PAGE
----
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From deceitful +‎ -ness.



deceitfulness (usually uncountable, plural deceitfulnesses)

  1. The state or quality of being deceitful.
    • 1526, [William Tyndale, transl.], The Newe Testamẽt [] (Tyndale Bible), [Worms, Germany: Peter Schöffer], →OCLC, Acts:
      O full off all sutelte and disseytfulnes the chylde off the devyll, and the enemye of all righteousnes thou ceasest not to pervert the strayght wayes off the lorde.
    • 1839, Charles Dickens, chapter 42, in Nicholas Nickleby:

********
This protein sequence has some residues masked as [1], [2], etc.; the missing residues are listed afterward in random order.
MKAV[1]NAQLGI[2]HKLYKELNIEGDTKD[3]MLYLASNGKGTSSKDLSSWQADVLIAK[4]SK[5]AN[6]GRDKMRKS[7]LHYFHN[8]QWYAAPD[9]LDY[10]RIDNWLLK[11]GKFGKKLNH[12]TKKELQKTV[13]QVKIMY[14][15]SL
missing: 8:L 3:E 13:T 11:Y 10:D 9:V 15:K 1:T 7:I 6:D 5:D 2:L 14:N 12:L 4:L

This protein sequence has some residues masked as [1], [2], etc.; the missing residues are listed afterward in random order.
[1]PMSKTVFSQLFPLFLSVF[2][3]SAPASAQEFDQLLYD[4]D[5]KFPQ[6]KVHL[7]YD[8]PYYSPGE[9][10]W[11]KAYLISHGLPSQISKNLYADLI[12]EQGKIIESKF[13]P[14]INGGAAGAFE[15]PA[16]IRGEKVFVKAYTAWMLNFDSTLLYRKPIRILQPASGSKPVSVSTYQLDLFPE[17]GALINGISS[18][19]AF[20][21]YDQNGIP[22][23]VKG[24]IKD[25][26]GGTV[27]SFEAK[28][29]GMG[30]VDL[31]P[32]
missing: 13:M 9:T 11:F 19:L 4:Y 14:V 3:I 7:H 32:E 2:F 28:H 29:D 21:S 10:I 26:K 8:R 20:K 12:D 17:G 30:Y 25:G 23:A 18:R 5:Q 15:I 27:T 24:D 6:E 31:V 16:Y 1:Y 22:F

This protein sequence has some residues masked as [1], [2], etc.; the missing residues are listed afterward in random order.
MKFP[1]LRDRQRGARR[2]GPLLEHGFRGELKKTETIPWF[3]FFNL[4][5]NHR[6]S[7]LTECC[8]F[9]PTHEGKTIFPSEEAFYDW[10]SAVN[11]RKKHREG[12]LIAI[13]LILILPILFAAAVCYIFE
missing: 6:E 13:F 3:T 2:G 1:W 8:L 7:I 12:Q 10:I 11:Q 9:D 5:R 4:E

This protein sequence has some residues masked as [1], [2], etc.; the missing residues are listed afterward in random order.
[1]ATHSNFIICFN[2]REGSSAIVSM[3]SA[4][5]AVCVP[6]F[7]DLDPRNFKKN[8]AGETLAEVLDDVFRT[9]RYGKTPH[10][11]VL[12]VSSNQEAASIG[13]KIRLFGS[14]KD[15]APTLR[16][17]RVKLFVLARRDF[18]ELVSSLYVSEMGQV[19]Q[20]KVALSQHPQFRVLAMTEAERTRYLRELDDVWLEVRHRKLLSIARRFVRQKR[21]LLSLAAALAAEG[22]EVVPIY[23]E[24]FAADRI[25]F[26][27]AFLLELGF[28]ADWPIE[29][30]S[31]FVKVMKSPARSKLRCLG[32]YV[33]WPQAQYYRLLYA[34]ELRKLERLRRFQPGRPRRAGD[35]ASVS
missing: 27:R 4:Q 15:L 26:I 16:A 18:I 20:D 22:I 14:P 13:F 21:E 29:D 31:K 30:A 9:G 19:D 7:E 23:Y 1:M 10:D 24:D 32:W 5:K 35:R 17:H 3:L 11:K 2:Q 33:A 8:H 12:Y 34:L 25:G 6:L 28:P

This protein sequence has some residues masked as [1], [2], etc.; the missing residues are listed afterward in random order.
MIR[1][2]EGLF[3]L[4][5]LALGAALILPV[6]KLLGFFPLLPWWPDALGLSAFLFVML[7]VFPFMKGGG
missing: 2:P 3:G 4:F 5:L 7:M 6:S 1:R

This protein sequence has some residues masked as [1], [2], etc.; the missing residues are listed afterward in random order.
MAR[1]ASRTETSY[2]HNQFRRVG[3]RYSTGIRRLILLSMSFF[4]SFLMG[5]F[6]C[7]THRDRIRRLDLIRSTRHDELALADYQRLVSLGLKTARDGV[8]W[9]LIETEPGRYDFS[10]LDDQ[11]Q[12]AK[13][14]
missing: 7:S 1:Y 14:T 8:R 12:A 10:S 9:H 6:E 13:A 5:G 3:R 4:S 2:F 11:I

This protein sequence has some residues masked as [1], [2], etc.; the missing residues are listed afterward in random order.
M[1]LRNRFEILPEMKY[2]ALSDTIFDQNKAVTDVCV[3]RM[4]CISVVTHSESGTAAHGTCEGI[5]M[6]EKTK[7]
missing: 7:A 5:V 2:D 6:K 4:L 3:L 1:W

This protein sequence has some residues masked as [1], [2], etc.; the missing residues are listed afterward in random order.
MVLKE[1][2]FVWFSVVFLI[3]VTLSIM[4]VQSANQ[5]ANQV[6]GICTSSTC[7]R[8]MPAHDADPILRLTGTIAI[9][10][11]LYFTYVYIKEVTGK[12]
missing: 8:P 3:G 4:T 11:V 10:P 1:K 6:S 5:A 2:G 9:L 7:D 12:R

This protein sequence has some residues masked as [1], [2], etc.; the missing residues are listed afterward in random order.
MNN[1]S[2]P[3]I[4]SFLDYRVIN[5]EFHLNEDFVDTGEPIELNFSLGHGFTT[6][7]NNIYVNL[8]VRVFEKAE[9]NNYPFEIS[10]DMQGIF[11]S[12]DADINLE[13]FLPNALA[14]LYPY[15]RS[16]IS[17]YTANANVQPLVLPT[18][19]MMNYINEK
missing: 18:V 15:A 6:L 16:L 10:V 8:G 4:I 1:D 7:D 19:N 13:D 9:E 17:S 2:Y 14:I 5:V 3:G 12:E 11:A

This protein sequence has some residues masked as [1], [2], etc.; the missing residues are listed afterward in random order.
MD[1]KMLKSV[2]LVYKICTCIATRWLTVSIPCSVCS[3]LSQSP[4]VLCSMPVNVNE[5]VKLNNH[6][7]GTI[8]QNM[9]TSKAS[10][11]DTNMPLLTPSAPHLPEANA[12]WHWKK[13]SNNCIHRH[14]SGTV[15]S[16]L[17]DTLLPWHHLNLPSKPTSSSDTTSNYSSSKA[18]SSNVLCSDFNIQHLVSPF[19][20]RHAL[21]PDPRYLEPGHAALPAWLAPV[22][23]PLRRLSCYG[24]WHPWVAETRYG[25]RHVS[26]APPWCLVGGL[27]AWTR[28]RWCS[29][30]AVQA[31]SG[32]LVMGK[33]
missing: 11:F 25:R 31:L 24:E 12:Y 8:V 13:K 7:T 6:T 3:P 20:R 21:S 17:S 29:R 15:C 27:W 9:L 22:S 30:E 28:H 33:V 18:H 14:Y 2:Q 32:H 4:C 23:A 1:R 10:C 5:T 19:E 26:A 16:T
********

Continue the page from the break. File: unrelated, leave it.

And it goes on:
'This is the hend, is it, of all my bearing with her deceitfulness, her lowness, her falseness, her laying herself out to catch the admiration of vulgar minds . . .'
    • 1903, Andy Adams, The Log of a Cowboy: A Narrative of the Old Trail Days, ch. 20 "A Moonlight Drive",
      The lanterns both rear and forward being always in sight, I was as much at sea as any one as to the length of the herd, knowing the deceitfulness of distance of campfires and other lights by night.